a “touristic navigation,” which deviates from the normal route to entertain the many tourists on Giglio island. Costa ship captains have occasionally done this nautical “fly-by,” steering near port and sounding siren in special salute always appreciated by the islanders and tourists thereat. But this time, Captain Francesco Schettino seemed to have ventured too close to shore just a mere 150 yards (meters), estimates Francesco Verusio, the state prosecutor from Grosseto. The Concordia ran aground the dangerous Le Scole reef, familiar

to local folks and sailors of the Meregiglio ferry that goes by daily to the mainland. It ripped through the rocks, chilly water rushed via a 160-foot-long (50 meters) gash toppling the ship to its side. It was 10 p.m. (2100 GMT) January 13. Friday, the 13th. And panic broke loose!

Gross, class acts. This is reminiscent of the tragic Titanic, a hundred years back on April 15, 1912. For indeed, there are parallels. Titanic’s Capt Edward J. Smith and Concordia’s Capt Francesco Schettino both appear to have committed “significant human error” advances Costa Crociere SpA, operator of the latter vessel (in turn, a subsidiary of cruise giant Carnival Corp & PLC based in Doral, a suburb of Miami, Florida, USA). Capt Smith ignored ice floe warnings and kept full throttle at 22 from its 24 knots topspeed. It was impossible to maneuver the Titanic away from the iceberg, inertia at motion of 46,328 tons plus fuel, cargo and passengers. Capt Schettino was too darn close to shore, perhaps egged by the head waiter, Antonello Tievoli. Reuters reports that Antonello telephoned his 82-year-old father, Giuseppe, to say the crew will salute him by blowing the ship’s whistle as they passed close by his home at Giglio island.

My child, my dearest one. Chai Cubilla photo.

promises it will “…continue to speak out in defense of any mariner.” The Nautical Institute has been registered as a charity in London, England for almost 40 years since 1971. As recently as 2010, it received the Plimsoll Award for outstanding contribution to safety in the maritime industry.) Passengers in both vessels were wild scampering for survival. At the Titanic, the protocol of women and children first seems violated and a “surprisingly” large percentage of deaths were women and children from the second and third class. Also, lifeboats were only enough for half the load and most were lowered half-full in the confusion. Similar panic engulfed the Concordia. But it was near rescue elements instead of the vast Atlantic as the Titanic was. In fact, IMO praised the Italian Coast Guard (ICG) for deploying patrol boats, tugs, helicopters, and diver teams resulting in the highest rescued in the history of ICG. Unheralded are the little acts of heroism by the Filipino service crew who carried the injured, searched cabins for victims risking own safety just to help and not anymore of duty.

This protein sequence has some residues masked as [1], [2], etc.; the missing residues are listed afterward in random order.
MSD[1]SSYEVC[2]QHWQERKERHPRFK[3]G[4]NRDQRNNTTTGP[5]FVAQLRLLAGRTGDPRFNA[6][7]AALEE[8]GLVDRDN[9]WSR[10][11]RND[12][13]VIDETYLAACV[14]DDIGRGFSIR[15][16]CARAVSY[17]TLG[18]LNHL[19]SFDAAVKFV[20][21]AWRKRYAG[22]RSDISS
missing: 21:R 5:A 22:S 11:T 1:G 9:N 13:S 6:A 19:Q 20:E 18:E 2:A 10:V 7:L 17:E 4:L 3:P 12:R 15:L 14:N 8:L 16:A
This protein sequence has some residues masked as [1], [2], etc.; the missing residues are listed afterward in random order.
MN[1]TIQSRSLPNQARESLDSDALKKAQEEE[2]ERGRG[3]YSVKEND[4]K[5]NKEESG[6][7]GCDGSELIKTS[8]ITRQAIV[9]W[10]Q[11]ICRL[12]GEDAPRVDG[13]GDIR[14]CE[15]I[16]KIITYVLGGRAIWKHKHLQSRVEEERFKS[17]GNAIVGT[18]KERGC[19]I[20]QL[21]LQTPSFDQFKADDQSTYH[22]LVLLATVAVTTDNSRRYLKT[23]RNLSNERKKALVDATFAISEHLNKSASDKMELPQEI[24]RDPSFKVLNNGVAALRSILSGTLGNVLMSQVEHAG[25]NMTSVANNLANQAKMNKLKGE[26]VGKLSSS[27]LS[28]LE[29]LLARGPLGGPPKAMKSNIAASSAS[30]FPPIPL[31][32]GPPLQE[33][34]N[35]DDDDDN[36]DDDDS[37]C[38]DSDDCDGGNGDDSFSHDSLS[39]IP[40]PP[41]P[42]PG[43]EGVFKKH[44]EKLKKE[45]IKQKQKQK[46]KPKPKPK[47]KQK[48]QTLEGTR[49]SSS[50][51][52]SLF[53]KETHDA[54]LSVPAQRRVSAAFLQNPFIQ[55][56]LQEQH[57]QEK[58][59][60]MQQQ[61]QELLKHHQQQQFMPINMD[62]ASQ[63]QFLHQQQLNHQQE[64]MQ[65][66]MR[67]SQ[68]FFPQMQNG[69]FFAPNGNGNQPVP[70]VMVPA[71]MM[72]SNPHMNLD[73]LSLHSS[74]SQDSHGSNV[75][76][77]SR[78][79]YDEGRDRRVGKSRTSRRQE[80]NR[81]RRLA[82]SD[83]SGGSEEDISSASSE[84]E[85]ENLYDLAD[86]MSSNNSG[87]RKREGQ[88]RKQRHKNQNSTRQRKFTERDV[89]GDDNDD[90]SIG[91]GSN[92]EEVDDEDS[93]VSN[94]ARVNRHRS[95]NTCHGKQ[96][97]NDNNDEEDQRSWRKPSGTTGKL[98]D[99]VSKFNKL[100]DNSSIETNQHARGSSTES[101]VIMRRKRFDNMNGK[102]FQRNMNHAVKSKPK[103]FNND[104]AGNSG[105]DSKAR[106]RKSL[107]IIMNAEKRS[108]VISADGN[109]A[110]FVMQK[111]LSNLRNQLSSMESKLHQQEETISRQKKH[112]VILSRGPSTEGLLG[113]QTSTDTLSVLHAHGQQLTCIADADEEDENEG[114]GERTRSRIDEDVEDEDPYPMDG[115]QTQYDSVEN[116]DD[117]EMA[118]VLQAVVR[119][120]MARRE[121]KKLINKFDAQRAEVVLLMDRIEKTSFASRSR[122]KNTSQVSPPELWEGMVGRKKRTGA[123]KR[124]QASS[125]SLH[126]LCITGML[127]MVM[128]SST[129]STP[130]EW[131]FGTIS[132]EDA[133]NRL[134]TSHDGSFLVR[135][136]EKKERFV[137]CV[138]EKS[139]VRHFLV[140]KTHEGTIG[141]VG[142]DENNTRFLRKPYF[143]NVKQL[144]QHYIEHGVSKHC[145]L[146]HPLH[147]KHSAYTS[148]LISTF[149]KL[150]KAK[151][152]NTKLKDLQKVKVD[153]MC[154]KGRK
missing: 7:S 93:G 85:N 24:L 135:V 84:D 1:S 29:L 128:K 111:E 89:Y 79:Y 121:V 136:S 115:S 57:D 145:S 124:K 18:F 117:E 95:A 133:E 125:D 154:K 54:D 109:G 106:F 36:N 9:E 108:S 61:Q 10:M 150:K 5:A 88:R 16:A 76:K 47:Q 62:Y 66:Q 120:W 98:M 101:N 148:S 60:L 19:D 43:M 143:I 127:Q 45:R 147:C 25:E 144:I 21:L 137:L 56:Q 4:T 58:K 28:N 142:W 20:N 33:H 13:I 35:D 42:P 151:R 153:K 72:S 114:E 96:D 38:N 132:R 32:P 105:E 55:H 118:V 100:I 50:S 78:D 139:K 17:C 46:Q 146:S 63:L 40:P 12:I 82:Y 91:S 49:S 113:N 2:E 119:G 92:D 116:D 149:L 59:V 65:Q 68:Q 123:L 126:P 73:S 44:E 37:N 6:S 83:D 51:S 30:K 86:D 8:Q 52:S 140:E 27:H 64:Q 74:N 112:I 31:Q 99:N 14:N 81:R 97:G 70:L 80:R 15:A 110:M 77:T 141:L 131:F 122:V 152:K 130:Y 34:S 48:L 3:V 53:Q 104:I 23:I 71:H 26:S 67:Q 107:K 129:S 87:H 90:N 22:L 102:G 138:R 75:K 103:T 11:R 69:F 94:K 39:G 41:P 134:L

(At presstime, it was reported that the captain has admitted as being too close to shore which triggered the fatal accident.

The “unsinkable Molly Brown”, a wealthy socialite rowed nonstop for more than seven hours to safety from the Titanic. And Mademoiselle Jeanne Maria de Champs who, faced with the chaos at the lifeboats, swam to Giglio island unaided amid the chill, darkness and debris.

But the Nautical Institute “notes with extreme disquiet” global media’s pandering of negative views. It admonishes “… it would be wise to await the outcome of the official investigation and trial...” and

And the ill-starred lovers Jack and Rose cavorting at the deck and salons then mortally parted by the tragedy. The Concordia has the South Korean honeymooners on their first cruise rescued from FEBRUARY 2012



They make us proud, these seafaring Filipinos. their cabin by firefighters who heard their screams of panic, not joy.

the tragedy is more focused on the economics rather than the civilities.

Now come the usual shouldbe’s and what-if’s, multi-agency probe/s that time and vested interests could parlay to rhetoric and legalese. In time, relegated to archival facts and editorial fancies with, and just maybe, sprinkling of maritime reforms and romantic legends.

The ship was built in 2004-2005 at a cost of 450 million euros at Italy’s Fincantieri Sestri shipyard. It has more than 2,000 cabins, a floating resort with a huge spa, seven restaurants, bars, cinemas, discotheques and casino. It is insured at 405 million euros by XL, RSA and Generali.

IMO on alert.

It is part of the Carnival cruise fleet, “ the world’s most popular cruise line, ” with 23 ships operating three to 17day voyages to the Bahamas, Caribbean, Mexican Riviera, Alaska, Hawaii, Canada, New England, Europe, Bermuda, Tahiti and Fiji.

The United Nation’s International Maritime Organization (IMO) has underscored it is important not to pre-judge the outcome of an inquiry. IMO will examine changes to regulations if these were shown to be necessary. Newly-installed IMO SecretaryGeneral Koji Sekimizu initially adds, “… we have once again been reminded of the risks involved in maritime activities.” Then speaking at the January 16th opening of the IMO Subcommittee on Stability, Load Lines and Fishing Vessel, Mr. Sekimizu emphasizes, “ We should seriously consider the lessons to be learnt and, if necessary, re-examine regulations on the safety of large passenger ships.”

Economics. Perhaps due to the minimal loss of lives and physical injuries (15 confirmed dead and about 50 injured of the 3,200 passengers and 1,023 crew) attention on